Watching a day of training at the small farm in Franklinville can be exhausting.
"Come by. Come by," said Gwen Kuykendall, co-owner of Goose Masters.
She is currently training Rowdy, a border collie, to corral his less than enthusiastic goat training partners.
Rowdy spends his days working in these fields to prepare for what will be the assignment of a lifetime. In a few months he will fly to Hawaii to live and work on the island of Kauai.
"We kind of handpicked the dogs for them," said Kent Kuykendall, the other co-owner.
The Kuykendalls have been training border collies like Rowdy for decades. They started the company as a way to use dogs to humanely deal with issues with Canadian Geese. If you have ever been around Canadian Geese you know the amount of waste they can leave behind. The waste can cause health problems and kill grass.
They can also be a nuisance near airports where they put themselves and passengers in danger if they fly in the path of planes.
Goose Masters has locations serving the Triangle, Triad and Charlotte areas. They are also in South Carolina and Florida.
"The border collie is the best breed. They are quiet they are maneuverable you can direct them to be very precise in the direction they put birds up," said Kent Kuykendall.
The years of experience training these dogs to handle birds is what attracted the US Department of Agriculture to the Kuykendalls to address a problem they were seeing in Hawaii.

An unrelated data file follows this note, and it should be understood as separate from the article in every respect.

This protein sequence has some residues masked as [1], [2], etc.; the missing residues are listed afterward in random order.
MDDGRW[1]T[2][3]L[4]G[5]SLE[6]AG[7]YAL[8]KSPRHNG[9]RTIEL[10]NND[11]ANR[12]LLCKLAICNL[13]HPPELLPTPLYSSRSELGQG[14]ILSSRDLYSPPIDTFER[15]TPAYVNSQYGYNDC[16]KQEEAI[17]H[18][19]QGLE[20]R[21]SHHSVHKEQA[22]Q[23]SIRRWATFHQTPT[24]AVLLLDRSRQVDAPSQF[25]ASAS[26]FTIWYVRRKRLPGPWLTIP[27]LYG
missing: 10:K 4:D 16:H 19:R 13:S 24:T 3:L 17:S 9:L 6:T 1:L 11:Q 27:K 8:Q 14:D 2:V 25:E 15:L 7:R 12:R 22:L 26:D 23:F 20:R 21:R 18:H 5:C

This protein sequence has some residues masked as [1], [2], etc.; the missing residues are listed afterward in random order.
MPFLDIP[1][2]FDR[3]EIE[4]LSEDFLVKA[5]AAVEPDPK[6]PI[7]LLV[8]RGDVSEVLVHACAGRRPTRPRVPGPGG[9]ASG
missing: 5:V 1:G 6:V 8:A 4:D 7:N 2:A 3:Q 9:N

Nene birds, which are federally protected, were gathering at a resort in Kauai right next to an airport, putting the birds and people in danger.
"They sent two handlers over, we worked them here with the dogs and then we were flown to work the resort," said Gwen Kuykendall.
Quinn and Quade were the first two dogs to ship out. They have been working in Hawaii for several months now.
"We couldn't put the birds up into the aircraft so, yeah, it was a very delicate and nerve wracking few weeks," said Gwen Kuykendall.
The dogs have been a success. The resort saw a 90% reduction in Nene sightings in the first three weeks. The birds are now away from dangerous runways and tourists and are settling in safer areas.
"They were expecting three years and in three weeks we had the Nene off the resort," Gwen Kuykendall said.
Rowdy will join his kennel mates soon and will continue the mission miles and miles from where he started. It's quite an honor for a little farm in North Carolina and three very good boys.
"I keep thinking this is a dream," Gwen Kuykendall said.
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